In contrast, players who do not participate during mid-season tournaments may a receive a “winter break”, typically a period of reduced training with the absence of competitive domestic fixtures. The intention of such interventions is to allow recovery to prevent burn out and injury during the second half of the season. Interestingly, the analysis by Zone7 demonstrates an increase in the injury rate approaching significance when comparing the weeks post (74 injuries) and pre (61 injuries) an international break. Such an observation from a relatively large sample is particularly insightful, indicating improvements can be made regarding the design of conditioning programs and player management during these periods. Analysis of injury type during identified calf injuries to significantly increase post break (12 v 2). As it is the soleus muscle that is constantly engaged during low to moderate speed locomotion (Bohm et al., 2019), this observation may suggest players are not undertaking a sufficient volume of on-feet conditioning or strength maintenance of the ankle / calf complex. Additionally, there are anecdotal reports of increases in calf and particularly soleus injuries when switching between training surfaces, suggesting training surface exposure during remote programs should be considered. Alternatively, hamstring injuries show a reduced injury trend post break (20 v 13), It is difficult to determine the cause of this observation due to the lack of context regarding player conditioning programs. Has recovery been beneficial or have clubs utilised the break as an opportunity to strengthen and condition the posterior chain to help prevent future hamstring injuries?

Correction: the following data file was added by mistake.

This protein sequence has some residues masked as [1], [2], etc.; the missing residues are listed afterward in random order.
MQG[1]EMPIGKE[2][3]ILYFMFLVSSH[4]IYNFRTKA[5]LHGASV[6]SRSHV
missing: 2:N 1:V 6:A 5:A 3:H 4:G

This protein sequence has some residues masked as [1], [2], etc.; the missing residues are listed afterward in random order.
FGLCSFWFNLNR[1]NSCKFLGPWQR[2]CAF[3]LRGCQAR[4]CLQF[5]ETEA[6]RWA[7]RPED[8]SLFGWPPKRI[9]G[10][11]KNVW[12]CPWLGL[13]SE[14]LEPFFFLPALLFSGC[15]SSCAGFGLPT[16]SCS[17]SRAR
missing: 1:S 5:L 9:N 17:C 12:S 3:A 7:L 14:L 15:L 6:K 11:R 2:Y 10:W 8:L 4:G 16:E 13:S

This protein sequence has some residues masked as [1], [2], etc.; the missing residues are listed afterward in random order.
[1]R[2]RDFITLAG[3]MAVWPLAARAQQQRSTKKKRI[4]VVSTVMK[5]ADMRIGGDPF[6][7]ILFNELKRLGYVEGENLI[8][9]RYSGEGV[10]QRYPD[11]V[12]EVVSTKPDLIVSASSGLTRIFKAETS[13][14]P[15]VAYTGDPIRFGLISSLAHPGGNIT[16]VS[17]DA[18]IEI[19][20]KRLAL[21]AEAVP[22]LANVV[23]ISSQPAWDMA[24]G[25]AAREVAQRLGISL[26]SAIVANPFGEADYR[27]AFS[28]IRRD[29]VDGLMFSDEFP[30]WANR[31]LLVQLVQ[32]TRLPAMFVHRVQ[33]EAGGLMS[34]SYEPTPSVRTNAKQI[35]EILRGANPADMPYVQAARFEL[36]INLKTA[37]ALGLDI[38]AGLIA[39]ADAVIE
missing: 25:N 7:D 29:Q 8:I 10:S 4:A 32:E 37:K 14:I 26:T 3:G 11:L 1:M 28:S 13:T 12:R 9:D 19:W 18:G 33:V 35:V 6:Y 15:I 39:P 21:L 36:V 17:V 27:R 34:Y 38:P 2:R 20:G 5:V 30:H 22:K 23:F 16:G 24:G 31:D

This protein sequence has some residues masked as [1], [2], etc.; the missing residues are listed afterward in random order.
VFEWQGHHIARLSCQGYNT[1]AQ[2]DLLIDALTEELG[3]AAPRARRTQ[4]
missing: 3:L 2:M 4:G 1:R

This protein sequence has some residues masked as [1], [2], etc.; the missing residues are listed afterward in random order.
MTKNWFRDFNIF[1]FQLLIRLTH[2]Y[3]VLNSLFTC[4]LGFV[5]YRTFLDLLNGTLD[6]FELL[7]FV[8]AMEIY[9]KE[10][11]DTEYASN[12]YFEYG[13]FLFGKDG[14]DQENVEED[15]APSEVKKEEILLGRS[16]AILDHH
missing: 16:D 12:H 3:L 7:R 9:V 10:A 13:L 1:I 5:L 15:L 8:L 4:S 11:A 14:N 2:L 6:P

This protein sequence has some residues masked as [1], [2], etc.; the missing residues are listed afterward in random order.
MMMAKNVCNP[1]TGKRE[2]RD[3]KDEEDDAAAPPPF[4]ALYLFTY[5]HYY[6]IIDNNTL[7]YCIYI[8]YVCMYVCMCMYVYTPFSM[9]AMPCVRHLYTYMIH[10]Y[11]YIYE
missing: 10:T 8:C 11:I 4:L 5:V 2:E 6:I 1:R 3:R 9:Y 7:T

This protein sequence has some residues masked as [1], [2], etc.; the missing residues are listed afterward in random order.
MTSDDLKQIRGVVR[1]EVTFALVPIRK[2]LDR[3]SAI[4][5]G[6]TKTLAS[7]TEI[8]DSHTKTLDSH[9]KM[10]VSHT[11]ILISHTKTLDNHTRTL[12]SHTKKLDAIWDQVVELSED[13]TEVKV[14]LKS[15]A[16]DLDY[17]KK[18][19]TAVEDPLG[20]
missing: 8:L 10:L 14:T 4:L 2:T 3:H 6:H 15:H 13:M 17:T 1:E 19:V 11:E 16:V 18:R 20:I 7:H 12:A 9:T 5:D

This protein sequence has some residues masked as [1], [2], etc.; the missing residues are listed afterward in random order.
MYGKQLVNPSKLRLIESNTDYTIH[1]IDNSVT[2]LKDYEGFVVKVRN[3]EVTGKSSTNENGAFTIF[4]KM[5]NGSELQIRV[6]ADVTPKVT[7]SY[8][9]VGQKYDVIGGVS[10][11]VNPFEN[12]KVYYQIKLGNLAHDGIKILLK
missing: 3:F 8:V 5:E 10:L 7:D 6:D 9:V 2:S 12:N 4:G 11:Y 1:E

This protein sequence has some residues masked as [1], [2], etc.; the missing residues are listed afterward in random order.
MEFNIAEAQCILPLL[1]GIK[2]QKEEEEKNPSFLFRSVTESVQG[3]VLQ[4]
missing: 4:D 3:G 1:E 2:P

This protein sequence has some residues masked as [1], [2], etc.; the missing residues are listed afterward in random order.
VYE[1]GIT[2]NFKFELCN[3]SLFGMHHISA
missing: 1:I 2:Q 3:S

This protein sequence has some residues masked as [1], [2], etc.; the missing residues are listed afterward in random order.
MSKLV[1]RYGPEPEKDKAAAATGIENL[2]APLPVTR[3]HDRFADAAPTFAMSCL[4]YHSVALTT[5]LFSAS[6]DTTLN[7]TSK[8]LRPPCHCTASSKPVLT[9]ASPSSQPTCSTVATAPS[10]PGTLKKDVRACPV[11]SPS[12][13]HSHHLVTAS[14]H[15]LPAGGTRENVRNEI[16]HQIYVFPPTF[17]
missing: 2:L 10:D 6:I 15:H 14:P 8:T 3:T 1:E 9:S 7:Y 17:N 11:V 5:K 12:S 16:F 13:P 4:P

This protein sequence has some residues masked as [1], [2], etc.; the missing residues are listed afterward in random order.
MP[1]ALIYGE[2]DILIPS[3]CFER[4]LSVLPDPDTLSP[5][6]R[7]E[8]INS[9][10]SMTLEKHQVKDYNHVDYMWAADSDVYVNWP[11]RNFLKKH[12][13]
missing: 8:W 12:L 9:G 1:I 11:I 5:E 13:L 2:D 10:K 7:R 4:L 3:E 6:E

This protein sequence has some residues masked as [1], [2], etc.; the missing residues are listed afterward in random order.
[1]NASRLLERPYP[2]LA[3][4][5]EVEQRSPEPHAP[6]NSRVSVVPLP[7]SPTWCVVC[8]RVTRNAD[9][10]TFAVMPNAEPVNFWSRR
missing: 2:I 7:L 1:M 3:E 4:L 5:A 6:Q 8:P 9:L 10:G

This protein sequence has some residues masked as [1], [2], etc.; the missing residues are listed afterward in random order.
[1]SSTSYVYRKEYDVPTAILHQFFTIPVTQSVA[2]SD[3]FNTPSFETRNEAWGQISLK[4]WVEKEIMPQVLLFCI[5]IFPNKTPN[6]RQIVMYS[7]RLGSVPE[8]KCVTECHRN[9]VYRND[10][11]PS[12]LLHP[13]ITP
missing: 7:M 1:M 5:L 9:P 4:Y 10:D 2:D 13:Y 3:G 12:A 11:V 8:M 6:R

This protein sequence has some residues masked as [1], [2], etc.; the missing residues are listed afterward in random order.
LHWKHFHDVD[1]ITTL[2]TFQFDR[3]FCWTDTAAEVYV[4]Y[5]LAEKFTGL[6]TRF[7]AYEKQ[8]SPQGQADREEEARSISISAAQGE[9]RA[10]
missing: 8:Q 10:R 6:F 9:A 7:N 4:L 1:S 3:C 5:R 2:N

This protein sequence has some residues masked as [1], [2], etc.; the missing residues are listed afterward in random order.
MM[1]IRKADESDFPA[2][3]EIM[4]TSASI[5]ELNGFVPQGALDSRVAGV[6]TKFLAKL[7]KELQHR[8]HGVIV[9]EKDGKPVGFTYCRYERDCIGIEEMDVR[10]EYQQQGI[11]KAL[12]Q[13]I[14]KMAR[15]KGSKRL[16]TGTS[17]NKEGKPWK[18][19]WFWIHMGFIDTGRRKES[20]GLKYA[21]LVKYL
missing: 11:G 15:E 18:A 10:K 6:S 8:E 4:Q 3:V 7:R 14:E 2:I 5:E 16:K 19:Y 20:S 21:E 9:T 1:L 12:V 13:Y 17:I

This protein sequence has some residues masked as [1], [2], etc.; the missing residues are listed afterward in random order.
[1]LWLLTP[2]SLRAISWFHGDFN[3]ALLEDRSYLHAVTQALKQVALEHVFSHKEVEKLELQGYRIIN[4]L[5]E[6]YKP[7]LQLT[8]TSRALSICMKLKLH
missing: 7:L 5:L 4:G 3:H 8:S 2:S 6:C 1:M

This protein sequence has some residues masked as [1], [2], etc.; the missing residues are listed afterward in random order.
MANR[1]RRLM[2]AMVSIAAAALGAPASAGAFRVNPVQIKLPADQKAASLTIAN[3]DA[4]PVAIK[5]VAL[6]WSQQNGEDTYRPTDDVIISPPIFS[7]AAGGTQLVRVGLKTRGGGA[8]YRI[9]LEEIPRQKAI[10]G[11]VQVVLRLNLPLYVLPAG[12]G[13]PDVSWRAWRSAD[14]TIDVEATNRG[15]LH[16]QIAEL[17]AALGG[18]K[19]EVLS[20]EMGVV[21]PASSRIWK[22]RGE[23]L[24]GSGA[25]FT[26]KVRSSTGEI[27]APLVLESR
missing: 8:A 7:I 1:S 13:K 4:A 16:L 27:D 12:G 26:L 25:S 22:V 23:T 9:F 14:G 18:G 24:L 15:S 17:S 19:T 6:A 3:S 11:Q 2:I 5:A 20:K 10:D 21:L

In summary, the key takes from the Zone7 analysis are that further advancements in the integrated support between club and national squad staff may be necessary. Can performance support staff proactively plan to prepare players for acute changes in physical load incurred by mid-season tournaments, whether that relates to playing pattern, amount / intensity, and environment?
Secondly, while mid-season recovery periods can be beneficial, players must receive sufficient physical stimulus to protect against injury during a phased return. “The balance between recovery and stimulus is crucial.”
Andersson, H.Å., Randers, M.B., Heiner-Møller, A., Krustrup, P. and Mohr, M., 2010. Elite female soccer players perform more high-intensity running when playing in international games compared with domestic league games. The Journal of Strength & Conditioning Research, 24(4), pp.912-919.
Bohm, S., Mersmann, F., Santuz, A. and Arampatzis, A., 2019. The force–length–velocity potential of the human soleus muscle is related to the energetic cost of running. Proceedings of the Royal Society B, 286(1917), p.20192560.Bradley, P.S., Di Mascio, M., Peart, D., Olsen, P. and Sheldon, B., 2010. High-intensity activity profiles of elite soccer players at different performance levels. The journal of strength & conditioning research, 24(9), pp.2343-2351.